Settings

Settings control interpretation and execution. Each setting may be specified at most once, anywhere in the justfile.

For example:

set shell := ["zsh", "-cu"]

foo:
  # this line will be run as `zsh -cu 'ls **/*.txt'`
  ls **/*.txt

Table of Settings

NameValueDefaultDescription
allow-duplicate-recipesbooleanfalseAllow recipes appearing later in a justfile to override earlier recipes with the same name.
allow-duplicate-variablesbooleanfalseAllow variables appearing later in a justfile to override earlier variables with the same name.
dotenv-filenamestring-Load a .env file with a custom name, if present.
dotenv-loadbooleanfalseLoad a .env file, if present.
dotenv-pathstring-Load a .env file from a custom path and error if not present. Overrides dotenv-filename.
dotenv-requiredbooleanfalseError if a .env file isn’t found.
exportbooleanfalseExport all variables as environment variables.
fallbackbooleanfalseSearch justfile in parent directory if the first recipe on the command line is not found.
ignore-commentsbooleanfalseIgnore recipe lines beginning with #.
positional-argumentsbooleanfalsePass positional arguments.
shell[COMMAND, ARGS…]-Set the command used to invoke recipes and evaluate backticks.
tempdirstring-Create temporary directories in tempdir instead of the system default temporary directory.
windows-powershellbooleanfalseUse PowerShell on Windows as default shell. (Deprecated. Use windows-shell instead.
windows-shell[COMMAND, ARGS…]-Set the command used to invoke recipes and evaluate backticks.

Boolean settings can be written as:

set NAME

Which is equivalent to:

set NAME := true

Allow Duplicate Recipes

If allow-duplicate-recipes is set to true, defining multiple recipes with the same name is not an error and the last definition is used. Defaults to false.

set allow-duplicate-recipes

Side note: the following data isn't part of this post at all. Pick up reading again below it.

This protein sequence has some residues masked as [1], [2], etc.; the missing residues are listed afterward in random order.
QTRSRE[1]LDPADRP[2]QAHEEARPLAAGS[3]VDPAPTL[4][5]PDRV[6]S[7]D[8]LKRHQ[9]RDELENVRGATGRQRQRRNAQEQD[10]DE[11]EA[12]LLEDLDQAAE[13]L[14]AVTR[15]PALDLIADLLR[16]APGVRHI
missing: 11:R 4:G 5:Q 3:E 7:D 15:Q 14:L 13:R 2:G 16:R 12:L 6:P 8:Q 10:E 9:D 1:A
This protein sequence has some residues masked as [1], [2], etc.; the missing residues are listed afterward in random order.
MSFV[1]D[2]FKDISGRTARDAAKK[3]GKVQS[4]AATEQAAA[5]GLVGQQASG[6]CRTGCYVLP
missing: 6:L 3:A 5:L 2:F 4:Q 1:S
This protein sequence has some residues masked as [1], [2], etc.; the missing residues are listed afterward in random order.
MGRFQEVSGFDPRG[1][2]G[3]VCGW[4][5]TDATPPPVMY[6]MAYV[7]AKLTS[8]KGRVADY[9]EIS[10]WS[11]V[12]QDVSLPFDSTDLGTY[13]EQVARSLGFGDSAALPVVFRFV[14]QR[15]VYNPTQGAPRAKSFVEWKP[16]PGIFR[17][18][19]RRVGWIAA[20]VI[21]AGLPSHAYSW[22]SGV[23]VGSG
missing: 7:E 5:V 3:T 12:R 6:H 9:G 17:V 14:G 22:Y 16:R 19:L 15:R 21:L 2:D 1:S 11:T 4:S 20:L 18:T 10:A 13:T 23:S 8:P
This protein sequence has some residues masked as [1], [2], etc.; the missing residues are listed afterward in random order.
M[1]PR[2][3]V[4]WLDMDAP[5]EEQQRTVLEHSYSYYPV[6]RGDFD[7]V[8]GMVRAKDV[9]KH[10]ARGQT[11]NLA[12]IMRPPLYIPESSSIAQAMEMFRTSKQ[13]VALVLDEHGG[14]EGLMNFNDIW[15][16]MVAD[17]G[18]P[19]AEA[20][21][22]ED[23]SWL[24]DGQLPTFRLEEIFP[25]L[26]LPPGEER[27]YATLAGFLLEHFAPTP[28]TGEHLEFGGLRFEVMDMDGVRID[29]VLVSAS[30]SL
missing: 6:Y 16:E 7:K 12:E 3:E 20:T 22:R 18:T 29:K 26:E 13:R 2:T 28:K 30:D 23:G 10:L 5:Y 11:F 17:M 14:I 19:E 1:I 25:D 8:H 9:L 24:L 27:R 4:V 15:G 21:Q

@foo:
  echo foo

@foo:
  echo bar
$ just foo
bar

Allow Duplicate Variables

If allow-duplicate-variables is set to true, defining multiple variables with the same name is not an error and the last definition is used. Defaults to false.

set allow-duplicate-variables

a := "foo"
a := "bar"

@foo:
  echo $a
$ just foo
bar

Dotenv Settings

If any of dotenv-load, dotenv-filename, dotenv-path, or dotenv-required are set, just will try to load environment variables from a file.

If dotenv-path is set, just will look for a file at the given path, which may be absolute, or relative to the working directory.

If dotenv-filename is set just will look for a file at the given path, relative to the working directory and each of its ancestors.

If dotenv-filename is not set, but dotenv-load or dotenv-required are set, just will look for a file named .env, relative to the working directory and each of its ancestors.

dotenv-filename and dotenv-path and similar, but dotenv-path is only checked relative to the working directory, whereas dotenv-filename is checked relative to the working directory and each of its ancestors.

It is not an error if an environment file is not found, unless dotenv-required is set.

The loaded variables are environment variables, not just variables, and so must be accessed using $VARIABLE_NAME in recipes and backticks.

For example, if your .env file contains:

# a comment, will be ignored
DATABASE_ADDRESS=localhost:6379
SERVER_PORT=1337

And your justfile contains:

set dotenv-load

serve: